(A) Putative synapse between a nematocyte (N, blue) and a spirocyte (yellow). Higher magnification is shown in Figure 5A. (B) Putative synapse between a nematocyte (N, blue) and a spirocyte (orange). (C) Putative synapse between a nematocyte (N, blue) and a sensory neuron (red). (D) Higher magnification of the regions boxed in B. (E) Higher magnification of the regions boxed in C. (F) Reconstruction of the synapse between a nematocyte (N, blue) and a spirocyte (S, yellow). Box indicates site of synaptic contact shown in panel A and Figure 5A. (G) 3D reconstruction of the sensory neuron and the two nematocytes shown in Figure 5A (blue).

Figure 5—figure supplement 3
Nematocyte signaling pathways.

(A) For nematocytes with a resting membrane voltage (VRest) more positive than −60 mV, ACh was insufficient to hyperpolarize cells enough to mediate a spike following depolarizing current injection. Representative of n = 2. (B) For nematocytes with VRest more negative than −60 mV, all ACh-hyperpolarized cells produced voltage spikes following depolarizing current injection. n = 4, p<0.001 two-tailed student’s t-test. (C) Controls (related to Figures 1G and 5D) for nematocyte discharge. Control = 8, Gd3+wash = 7, Mec wash = 14, Cd2+wash = 8. (D–F). mRNA expression (transcripts per million, TPM) of calcium-binding proteins (D), calcium exchangers (E), and calcium ATPases (F) in nematocyte-enriched cells.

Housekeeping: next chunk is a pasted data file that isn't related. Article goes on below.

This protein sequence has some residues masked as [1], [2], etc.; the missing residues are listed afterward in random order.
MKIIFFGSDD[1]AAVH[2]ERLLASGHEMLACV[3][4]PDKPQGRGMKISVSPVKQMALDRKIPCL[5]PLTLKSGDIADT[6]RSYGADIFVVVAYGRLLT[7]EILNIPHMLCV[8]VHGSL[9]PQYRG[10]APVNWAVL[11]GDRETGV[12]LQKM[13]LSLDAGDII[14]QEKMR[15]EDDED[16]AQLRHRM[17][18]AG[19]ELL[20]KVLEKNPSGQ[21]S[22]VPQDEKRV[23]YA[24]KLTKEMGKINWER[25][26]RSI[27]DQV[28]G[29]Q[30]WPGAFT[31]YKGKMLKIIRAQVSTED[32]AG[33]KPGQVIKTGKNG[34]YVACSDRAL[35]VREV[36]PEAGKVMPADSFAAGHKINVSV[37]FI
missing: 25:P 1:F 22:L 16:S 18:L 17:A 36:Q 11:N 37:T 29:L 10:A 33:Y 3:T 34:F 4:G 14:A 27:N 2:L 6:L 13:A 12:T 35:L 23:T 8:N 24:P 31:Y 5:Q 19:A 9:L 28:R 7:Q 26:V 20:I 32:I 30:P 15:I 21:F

Nematocyte CaV properties filter salient chemo-tactile signals.

(A) Model for nematocyte signal integration. (B) Nematocyte CaV is inactivated at rest and thus does not amplify extraneous NompC-mediated mechanical signals. Chemosensory stimuli hyperpolarize nematocytes through ACh signaling to relieve inactivation of CaV channels, which can then amplify mechanical stimuli to engage discharge.

Tables

Key resources table
Reagent type
(species) or resource
DesignationSource or referenceIdentifiersAdditional
information
Strain, strain background (Nematostella vectensis, adult, male and female)Nematostella vectensisWoods Hole MarineBiological Laboratory
Strain, strain background (Nematostella vectensis, stable transgenic line, adult, male and female)NvElav1::mOrange(Nakanishi et al., 2012)
Cell line (Homo-sapiens)HEK293TATCCCRL-3216
AntibodyAnti- DsRed (Rabbit Polyclonal)TaKaRaCat#6324961:500
Recombinant DNA reagentnCaV: cacna1a (plasmid)Plasmid fromour lab (see Materials and methods)Nematostella nCaV α
Recombinant DNA reagentnCaV: cacna2d1(plasmid)Plasmid from our lab (see Materials and methods)Nematostella nCaV α2δ
Recombinant DNA reagentnCaV: cacnb2 (plasmid)Plasmid from our lab (see Materials and methods)Nematostella nCaV β
Recombinant DNA reagentnNompC (plasmid)Plasmid from our lab (see Materials and methods)Nematostella nNompC
Recombinant DNA reagentRat cacna2d1(Lin et al., 2004)Addgene Plasmid #26575Rat mCaV α2δ